We at IAS were deeply shaken when we learned about Linh's tragic accident on June 28, 2019 and we still cannot believe that his bright future was cut short. We will always remember him as a highly intelligent, nice, enthusiastic and helpful undergrad just as much as an outstanding Ph.D. student with a bright future. We will miss this extraordinary smart and pleasant fellow student, colleague and friend.
Machine Learning, Reinforcement Learning, Bayesian Deep Learning, POMDPs, Information Theoretic Policy Search, Exploration
Before his PhD, Linh completed both his Bachelor and Master Degree in Computer Science at the Technische Universität Darmstadt. His Master's Thesis was focused on deep reinforcement learning for partially observable environments and supervised by Gerhard Neumann, Joni Pajarinen and Jan Peters.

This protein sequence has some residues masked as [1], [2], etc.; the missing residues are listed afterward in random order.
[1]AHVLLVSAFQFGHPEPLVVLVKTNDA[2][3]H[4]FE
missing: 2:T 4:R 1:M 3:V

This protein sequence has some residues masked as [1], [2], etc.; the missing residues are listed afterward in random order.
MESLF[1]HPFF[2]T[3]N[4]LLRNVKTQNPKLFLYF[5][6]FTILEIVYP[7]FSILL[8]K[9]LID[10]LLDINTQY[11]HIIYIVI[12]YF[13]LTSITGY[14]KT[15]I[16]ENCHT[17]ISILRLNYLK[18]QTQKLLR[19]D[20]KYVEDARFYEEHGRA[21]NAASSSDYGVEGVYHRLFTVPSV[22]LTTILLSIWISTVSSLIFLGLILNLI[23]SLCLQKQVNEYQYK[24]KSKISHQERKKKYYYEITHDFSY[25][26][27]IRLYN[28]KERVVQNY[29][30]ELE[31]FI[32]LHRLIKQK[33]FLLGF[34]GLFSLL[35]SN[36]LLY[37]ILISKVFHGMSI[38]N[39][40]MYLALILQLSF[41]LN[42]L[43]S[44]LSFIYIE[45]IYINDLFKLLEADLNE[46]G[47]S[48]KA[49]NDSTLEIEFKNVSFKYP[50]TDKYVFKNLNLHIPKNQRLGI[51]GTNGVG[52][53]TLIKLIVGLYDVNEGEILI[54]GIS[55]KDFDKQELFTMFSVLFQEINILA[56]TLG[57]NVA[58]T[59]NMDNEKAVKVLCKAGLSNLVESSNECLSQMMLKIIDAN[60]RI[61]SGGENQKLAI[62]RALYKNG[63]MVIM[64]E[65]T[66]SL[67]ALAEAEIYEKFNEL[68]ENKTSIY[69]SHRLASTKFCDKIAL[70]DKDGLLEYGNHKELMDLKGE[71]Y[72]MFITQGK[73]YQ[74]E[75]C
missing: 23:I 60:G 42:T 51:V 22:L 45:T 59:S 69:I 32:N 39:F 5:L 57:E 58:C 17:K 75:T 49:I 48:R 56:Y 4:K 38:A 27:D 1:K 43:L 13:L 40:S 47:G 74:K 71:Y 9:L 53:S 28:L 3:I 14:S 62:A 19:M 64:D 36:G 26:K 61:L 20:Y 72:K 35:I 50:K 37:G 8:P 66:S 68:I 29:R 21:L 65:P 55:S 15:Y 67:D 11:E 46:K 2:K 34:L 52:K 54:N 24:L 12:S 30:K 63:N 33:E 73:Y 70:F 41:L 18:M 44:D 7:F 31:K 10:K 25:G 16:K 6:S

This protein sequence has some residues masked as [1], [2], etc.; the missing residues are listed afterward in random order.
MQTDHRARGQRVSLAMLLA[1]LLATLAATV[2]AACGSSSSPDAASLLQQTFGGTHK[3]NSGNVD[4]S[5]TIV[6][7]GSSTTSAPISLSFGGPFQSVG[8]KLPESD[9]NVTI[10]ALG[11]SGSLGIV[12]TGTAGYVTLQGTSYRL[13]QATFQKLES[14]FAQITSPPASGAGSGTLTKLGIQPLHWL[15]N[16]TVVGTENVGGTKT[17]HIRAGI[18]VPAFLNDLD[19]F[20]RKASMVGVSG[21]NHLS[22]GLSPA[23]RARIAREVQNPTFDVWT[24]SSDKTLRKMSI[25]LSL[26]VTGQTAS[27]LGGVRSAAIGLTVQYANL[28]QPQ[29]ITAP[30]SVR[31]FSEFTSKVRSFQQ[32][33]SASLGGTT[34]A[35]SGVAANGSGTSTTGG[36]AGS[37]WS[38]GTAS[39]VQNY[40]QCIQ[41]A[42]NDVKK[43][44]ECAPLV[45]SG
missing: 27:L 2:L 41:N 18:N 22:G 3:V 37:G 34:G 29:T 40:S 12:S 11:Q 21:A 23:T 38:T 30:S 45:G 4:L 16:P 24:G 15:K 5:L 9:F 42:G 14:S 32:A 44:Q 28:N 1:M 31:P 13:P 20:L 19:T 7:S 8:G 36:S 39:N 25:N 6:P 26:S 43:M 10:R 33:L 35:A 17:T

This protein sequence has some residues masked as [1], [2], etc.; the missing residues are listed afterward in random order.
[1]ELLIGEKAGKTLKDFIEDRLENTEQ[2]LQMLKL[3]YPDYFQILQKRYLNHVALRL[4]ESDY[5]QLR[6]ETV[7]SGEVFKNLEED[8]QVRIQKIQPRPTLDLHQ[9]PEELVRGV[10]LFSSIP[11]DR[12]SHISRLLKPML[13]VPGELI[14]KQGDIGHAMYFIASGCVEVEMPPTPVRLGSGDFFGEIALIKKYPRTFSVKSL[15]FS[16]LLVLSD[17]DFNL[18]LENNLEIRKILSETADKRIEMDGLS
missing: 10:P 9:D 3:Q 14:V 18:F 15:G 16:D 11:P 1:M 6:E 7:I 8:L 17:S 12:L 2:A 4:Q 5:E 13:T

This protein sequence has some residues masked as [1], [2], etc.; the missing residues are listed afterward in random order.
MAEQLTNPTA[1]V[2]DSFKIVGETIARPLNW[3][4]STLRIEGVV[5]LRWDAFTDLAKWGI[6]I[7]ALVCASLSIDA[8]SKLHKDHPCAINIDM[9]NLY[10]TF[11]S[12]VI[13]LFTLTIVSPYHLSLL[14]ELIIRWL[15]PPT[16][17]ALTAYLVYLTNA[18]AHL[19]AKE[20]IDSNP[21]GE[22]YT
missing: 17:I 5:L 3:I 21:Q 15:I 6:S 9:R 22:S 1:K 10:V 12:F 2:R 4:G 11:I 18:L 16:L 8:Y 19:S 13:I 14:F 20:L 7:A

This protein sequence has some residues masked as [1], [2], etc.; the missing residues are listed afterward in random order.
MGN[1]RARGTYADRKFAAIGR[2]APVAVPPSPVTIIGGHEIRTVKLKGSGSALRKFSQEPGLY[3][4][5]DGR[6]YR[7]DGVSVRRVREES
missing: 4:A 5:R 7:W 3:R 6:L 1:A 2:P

In the last few years reinforcement learning, especially deep reinforcement learning, has made a big impact by achieving human level gameplay in the Atari 2600 console games just using images as input and by learning robot control policies end-to-end from images to motor signals - task which were previously intractable for reinforcement learning due to the high dimensionality. Most of these results were obtained on fully observable environments, which is a common assumption in reinforcement learning. However, in the real world this assumption is often violated, since there can be many cases where the full world state cannot be perceived by a robot, e.g. due to occlusions or having only local observations. In these cases, often the agent needs to first gather information about the true environmental state until he his certain enough before he can start exploiting. Therefore, it is necessary to create new deep reinforcement learning methods, which can learn this information gathering process in partially observable environments. Furthermore, one drawback of deep reinforcement learning is sample inefficiency: tons of interactions with the environment are needed to learn a good policy, which can be highly costly in the real world for applications as autonomous driving or robotics. To reduce the number of needed samples model-based reinforcement learning is a promising route for future research. On the back of this we want to be able to use model bias obtain safe exploration and robust policies.